News Launches E-Book Imprint
Calvin Reid -- 1/8/01
Plans are to publish thousands of titles and offer higher royalties,
cheaper e-books and a giant Web sales network

Looking to kickstart the nascent e-book business and attract new readers to digitally delivered text, Barnes& will launch Barnes & Noble Digital, an electronic publishing imprint that expects to publish thousands of print, out-of-print, public-domain and original titles in e-book editions over the next few years.

In a challenge to traditional publishers, the e-retailer is staking out a leadership position in the still forming e-book industry by offering a higher royalty rate to authors, lower-priced e-books and an extensive Web marketing and sales network. The imprint is also addressing a longtime sore point for agents and authors by providing accurate and up-to-date information on sales through The first B&ND e-books should be available in the spring, although declined to specify the number of titles it will offer initially.

Michael Fragnito, v-p of the digital book group at, has been named publisher of the new imprint. Laura Nolan, a former agent, has been named senior editor and will manage author and agent relations. The imprint initially will have a staff of about four and will likely expand to six or seven, Fragnito said.

B&N Digital will offer authors a 35% royalty on the retail price of an e-book sold through's eBook Store, higher than any major New York publisher. (In comparison, Random House's recently announced e-book royalty rate is 50% of the wholesale price of an e-book, which is about 25% of retail price.) B&ND will also offer a 50% royalty on the wholesale price of its titles that are sold through its 400,000 affiliate Web sites. The e-books will be available in all formats, as well as print-on-demand paper books.

Although the B&ND list will focus on publishing electronic editions of general-interest titles already in or out of print, the imprint is actively pursuing original e-books and announced a deal to publish The Book of Counted Sorrows, an original e-book by bestselling author Dean Koontz, in the spring. And in a challenge to publishers who are pricing e-books much the same as their print editions, B&ND e-books will be much cheaper, priced from $5.95 to $7.95.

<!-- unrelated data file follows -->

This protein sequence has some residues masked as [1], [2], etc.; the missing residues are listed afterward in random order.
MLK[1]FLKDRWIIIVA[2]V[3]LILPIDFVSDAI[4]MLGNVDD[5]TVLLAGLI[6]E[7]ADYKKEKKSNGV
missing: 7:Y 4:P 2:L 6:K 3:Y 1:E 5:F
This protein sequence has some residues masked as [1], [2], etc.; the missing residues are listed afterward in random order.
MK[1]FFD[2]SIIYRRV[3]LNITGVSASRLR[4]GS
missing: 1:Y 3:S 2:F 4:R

Building an E-book Market
In a conference call with PW, vice-chairman Stephen Riggio and Fragnito, Riggio took issue with the notion that the new venture is "saber-rattling," or is a step toward becoming a general publisher. "B&N was a publisher before Len [Riggio] bought it; we've always focused on out-of-print titles, but this is focused on e-books. It's a step toward building a market for e-books," he said. "Publishers can't colonize an author's work. This is an extension of what we do. We can offer an author the technology, the retail Web site and the customer base," Riggio said.

Riggio emphasized that B&ND is focusing on books already in print. Fragnito ech d his emphasis on the ability of to market and sell e-books as well as an author's print backlist. "When you have a reader in your hands, on an author's page--what an opportunity," Fragnito said.

As for pricing, Riggio stressed his belief that lower prices will attract a larger audience: "E-bo0ks need mass market pricing. Customers expect it and are entitled to it." Fragnito cited the ability of e-books to "help a writer maxed out at 17,000 copies. We can give their books new life. My phone is ringing off the hook with calls from agents."

Fragnito told PW that B&ND will pay advances as well as royalties, "depending on the book. We'll pay our standard 35% royalty, or more for some authors. We're looking for realistic expectations of the market."

Fragnito said that e-book sales through currently are small, but encouraging. "The Gemstar devices caused a big bump in sales. Science fiction and business are strong categories. But it's still too early," he said. On the proliferation of e-book formats, he said, "We like something about them all--Gemstar, the readability of Microsoft Reader, the printing option of Adobe Acrobat, the new [Franklin] eBookMan--but it's too early to pick."

The imprint also plans to publish "thousands" of public-domain classics, even though scores of classics are available in downloadable formats all over the Web. "We'll do a better job," said Riggio. "We'll add value and we have experience other sites don't have. We'll provide an editorial perspective through our selections. Our customers want us to do this."

This will create more business, said Fragnito; "There are plenty of books to be done out there. We're out to make it better for everyone and sell more print copies, too."

Unsurprisingly, Paul Aiken, executive director of the Authors Guild, told PW, "Higher royalty rates are good. We knew B&N would move into e-books and that in order to get in, they'd have to offer attractive rates. We had expected that there would be royalty rate competition coming from somewhere. This d sn't mean traditional publishers will be out of the game, not by a long shot. It's nothing but good as far as authors are concerned."